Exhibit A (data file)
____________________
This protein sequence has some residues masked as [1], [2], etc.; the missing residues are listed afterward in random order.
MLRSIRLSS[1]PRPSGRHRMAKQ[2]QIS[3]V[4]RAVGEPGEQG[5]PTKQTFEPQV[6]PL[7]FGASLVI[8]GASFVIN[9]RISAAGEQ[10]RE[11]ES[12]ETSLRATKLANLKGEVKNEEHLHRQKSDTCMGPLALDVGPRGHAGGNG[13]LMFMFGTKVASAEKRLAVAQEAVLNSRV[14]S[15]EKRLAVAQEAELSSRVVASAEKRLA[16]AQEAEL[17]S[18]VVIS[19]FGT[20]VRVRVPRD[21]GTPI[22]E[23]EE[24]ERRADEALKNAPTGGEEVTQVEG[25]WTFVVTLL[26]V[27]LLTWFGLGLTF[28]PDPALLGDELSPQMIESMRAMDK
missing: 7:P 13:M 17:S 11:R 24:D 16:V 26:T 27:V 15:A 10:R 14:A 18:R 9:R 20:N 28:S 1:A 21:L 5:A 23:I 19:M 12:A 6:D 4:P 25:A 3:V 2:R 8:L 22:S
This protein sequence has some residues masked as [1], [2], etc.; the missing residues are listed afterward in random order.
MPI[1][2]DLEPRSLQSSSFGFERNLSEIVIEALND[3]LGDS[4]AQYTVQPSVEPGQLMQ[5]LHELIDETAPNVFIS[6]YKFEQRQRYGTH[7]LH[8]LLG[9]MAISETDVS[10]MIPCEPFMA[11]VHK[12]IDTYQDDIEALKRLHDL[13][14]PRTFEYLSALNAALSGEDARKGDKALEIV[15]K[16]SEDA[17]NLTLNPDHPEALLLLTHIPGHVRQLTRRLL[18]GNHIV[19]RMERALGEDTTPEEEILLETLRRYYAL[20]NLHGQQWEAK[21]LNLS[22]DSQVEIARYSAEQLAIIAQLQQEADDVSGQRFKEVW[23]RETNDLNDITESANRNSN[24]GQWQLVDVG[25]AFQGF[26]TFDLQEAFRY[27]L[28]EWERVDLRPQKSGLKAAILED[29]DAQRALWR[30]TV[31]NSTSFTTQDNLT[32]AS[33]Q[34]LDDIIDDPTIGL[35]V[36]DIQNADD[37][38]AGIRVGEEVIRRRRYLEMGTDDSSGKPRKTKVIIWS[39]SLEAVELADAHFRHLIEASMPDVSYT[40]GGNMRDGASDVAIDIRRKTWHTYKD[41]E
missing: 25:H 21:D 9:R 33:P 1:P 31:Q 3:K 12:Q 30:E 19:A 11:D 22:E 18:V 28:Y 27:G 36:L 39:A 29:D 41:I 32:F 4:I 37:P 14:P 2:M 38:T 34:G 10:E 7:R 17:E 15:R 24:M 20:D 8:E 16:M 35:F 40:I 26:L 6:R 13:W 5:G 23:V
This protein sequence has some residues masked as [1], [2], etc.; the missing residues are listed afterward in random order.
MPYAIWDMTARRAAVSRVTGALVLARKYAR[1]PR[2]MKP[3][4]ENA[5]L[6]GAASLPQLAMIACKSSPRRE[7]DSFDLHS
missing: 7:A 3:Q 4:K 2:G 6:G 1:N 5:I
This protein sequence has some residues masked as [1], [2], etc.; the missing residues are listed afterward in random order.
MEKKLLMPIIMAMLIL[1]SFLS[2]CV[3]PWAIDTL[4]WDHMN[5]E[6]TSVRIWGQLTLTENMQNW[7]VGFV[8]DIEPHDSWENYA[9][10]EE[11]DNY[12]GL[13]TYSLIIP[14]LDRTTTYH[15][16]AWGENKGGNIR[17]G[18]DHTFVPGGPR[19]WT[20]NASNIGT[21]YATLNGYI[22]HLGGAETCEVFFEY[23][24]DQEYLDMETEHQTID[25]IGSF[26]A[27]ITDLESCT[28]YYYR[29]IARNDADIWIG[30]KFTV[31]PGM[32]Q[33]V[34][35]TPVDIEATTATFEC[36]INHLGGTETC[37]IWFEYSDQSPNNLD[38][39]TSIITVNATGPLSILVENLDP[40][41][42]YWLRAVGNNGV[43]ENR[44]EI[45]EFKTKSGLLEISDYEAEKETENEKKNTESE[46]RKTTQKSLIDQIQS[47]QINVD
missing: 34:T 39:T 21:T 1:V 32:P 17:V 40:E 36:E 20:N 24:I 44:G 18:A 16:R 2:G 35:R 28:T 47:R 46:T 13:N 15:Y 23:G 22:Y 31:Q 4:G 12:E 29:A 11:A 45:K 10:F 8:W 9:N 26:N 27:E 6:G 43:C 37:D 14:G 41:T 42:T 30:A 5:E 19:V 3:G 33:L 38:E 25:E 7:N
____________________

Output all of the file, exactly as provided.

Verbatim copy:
This protein sequence has some residues masked as [1], [2], etc.; the missing residues are listed afterward in random order.
MLRSIRLSS[1]PRPSGRHRMAKQ[2]QIS[3]V[4]RAVGEPGEQG[5]PTKQTFEPQV[6]PL[7]FGASLVI[8]GASFVIN[9]RISAAGEQ[10]RE[11]ES[12]ETSLRATKLANLKGEVKNEEHLHRQKSDTCMGPLALDVGPRGHAGGNG[13]LMFMFGTKVASAEKRLAVAQEAVLNSRV[14]S[15]EKRLAVAQEAELSSRVVASAEKRLA[16]AQEAEL[17]S[18]VVIS[19]FGT[20]VRVRVPRD[21]GTPI[22]E[23]EE[24]ERRADEALKNAPTGGEEVTQVEG[25]WTFVVTLL[26]V[27]LLTWFGLGLTF[28]PDPALLGDELSPQMIESMRAMDK
missing: 7:P 13:M 17:S 11:R 24:D 16:V 26:T 27:V 15:A 10:R 14:A 18:R 9:R 20:N 28:S 1:A 21:L 5:A 23:I 19:M 12:A 6:D 4:P 25:A 3:V 2:R 8:L 22:S
This protein sequence has some residues masked as [1], [2], etc.; the missing residues are listed afterward in random order.
MPI[1][2]DLEPRSLQSSSFGFERNLSEIVIEALND[3]LGDS[4]AQYTVQPSVEPGQLMQ[5]LHELIDETAPNVFIS[6]YKFEQRQRYGTH[7]LH[8]LLG[9]MAISETDVS[10]MIPCEPFMA[11]VHK[12]IDTYQDDIEALKRLHDL[13][14]PRTFEYLSALNAALSGEDARKGDKALEIV[15]K[16]SEDA[17]NLTLNPDHPEALLLLTHIPGHVRQLTRRLL[18]GNHIV[19]RMERALGEDTTPEEEILLETLRRYYAL[20]NLHGQQWEAK[21]LNLS[22]DSQVEIARYSAEQLAIIAQLQQEADDVSGQRFKEVW[23]RETNDLNDITESANRNSN[24]GQWQLVDVG[25]AFQGF[26]TFDLQEAFRY[27]L[28]EWERVDLRPQKSGLKAAILED[29]DAQRALWR[30]TV[31]NSTSFTTQDNLT[32]AS[33]Q[34]LDDIIDDPTIGL[35]V[36]DIQNADD[37][38]AGIRVGEEVIRRRRYLEMGTDDSSGKPRKTKVIIWS[39]SLEAVELADAHFRHLIEASMPDVSYT[40]GGNMRDGASDVAIDIRRKTWHTYKD[41]E
missing: 25:H 21:D 9:R 33:P 1:P 31:Q 3:K 12:Q 30:E 19:A 11:D 22:E 18:V 28:Y 27:G 36:L 39:A 29:D 41:I 32:F 4:I 37:P 14:P 2:M 38:T 34:G 10:E 7:R 17:E 15:R 24:M 20:D 8:E 16:M 35:F 40:I 26:L 6:R 13:W 5:G 23:V
This protein sequence has some residues masked as [1], [2], etc.; the missing residues are listed afterward in random order.
MPYAIWDMTARRAAVSRVTGALVLARKYAR[1]PR[2]MKP[3][4]ENA[5]L[6]GAASLPQLAMIACKSSPRRE[7]DSFDLHS
missing: 7:A 3:Q 4:K 2:G 6:G 1:N 5:I
This protein sequence has some residues masked as [1], [2], etc.; the missing residues are listed afterward in random order.
MEKKLLMPIIMAMLIL[1]SFLS[2]CV[3]PWAIDTL[4]WDHMN[5]E[6]TSVRIWGQLTLTENMQNW[7]VGFV[8]DIEPHDSWENYA[9][10]EE[11]DNY[12]GL[13]TYSLIIP[14]LDRTTTYH[15][16]AWGENKGGNIR[17]G[18]DHTFVPGGPR[19]WT[20]NASNIGT[21]YATLNGYI[22]HLGGAETCEVFFEY[23][24]DQEYLDMETEHQTID[25]IGSF[26]A[27]ITDLESCT[28]YYYR[29]IARNDADIWIG[30]KFTV[31]PGM[32]Q[33]V[34][35]TPVDIEATTATFEC[36]INHLGGTETC[37]IWFEYSDQSPNNLD[38][39]TSIITVNATGPLSILVENLDP[40][41][42]YWLRAVGNNGV[43]ENR[44]EI[45]EFKTKSGLLEISDYEAEKETENEKKNTESE[46]RKTTQKSLIDQIQS[47]QINVD
missing: 34:T 39:T 21:T 1:V 32:P 17:V 40:E 36:E 20:N 24:I 44:G 18:A 16:R 2:G 35:R 28:T 47:R 46:T 13:N 15:Y 23:G 22:Y 31:Q 4:G 12:E 29:A 11:A 45:K 10:F 8:W 9:N 26:N 27:E 6:G 43:C 37:D 14:G 41:T 42:T 30:A 5:E 19:V 3:G 33:L 38:E 25:E 7:N